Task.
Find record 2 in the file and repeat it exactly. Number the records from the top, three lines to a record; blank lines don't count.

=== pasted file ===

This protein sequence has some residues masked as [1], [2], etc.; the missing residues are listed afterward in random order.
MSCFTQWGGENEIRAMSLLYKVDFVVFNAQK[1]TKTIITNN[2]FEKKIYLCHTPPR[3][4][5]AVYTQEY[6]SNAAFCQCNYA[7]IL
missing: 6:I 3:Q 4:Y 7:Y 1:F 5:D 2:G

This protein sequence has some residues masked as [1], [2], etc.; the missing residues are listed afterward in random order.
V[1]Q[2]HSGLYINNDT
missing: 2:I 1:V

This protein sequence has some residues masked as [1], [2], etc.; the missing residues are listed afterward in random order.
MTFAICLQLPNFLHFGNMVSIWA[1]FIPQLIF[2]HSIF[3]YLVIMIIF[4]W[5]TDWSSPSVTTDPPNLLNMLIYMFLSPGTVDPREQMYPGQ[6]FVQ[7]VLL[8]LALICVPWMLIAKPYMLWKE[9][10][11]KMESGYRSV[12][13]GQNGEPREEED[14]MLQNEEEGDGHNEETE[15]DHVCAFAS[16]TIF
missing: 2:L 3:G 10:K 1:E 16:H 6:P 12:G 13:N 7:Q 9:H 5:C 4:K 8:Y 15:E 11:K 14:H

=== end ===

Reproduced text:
This protein sequence has some residues masked as [1], [2], etc.; the missing residues are listed afterward in random order.
V[1]Q[2]HSGLYINNDT
missing: 2:I 1:V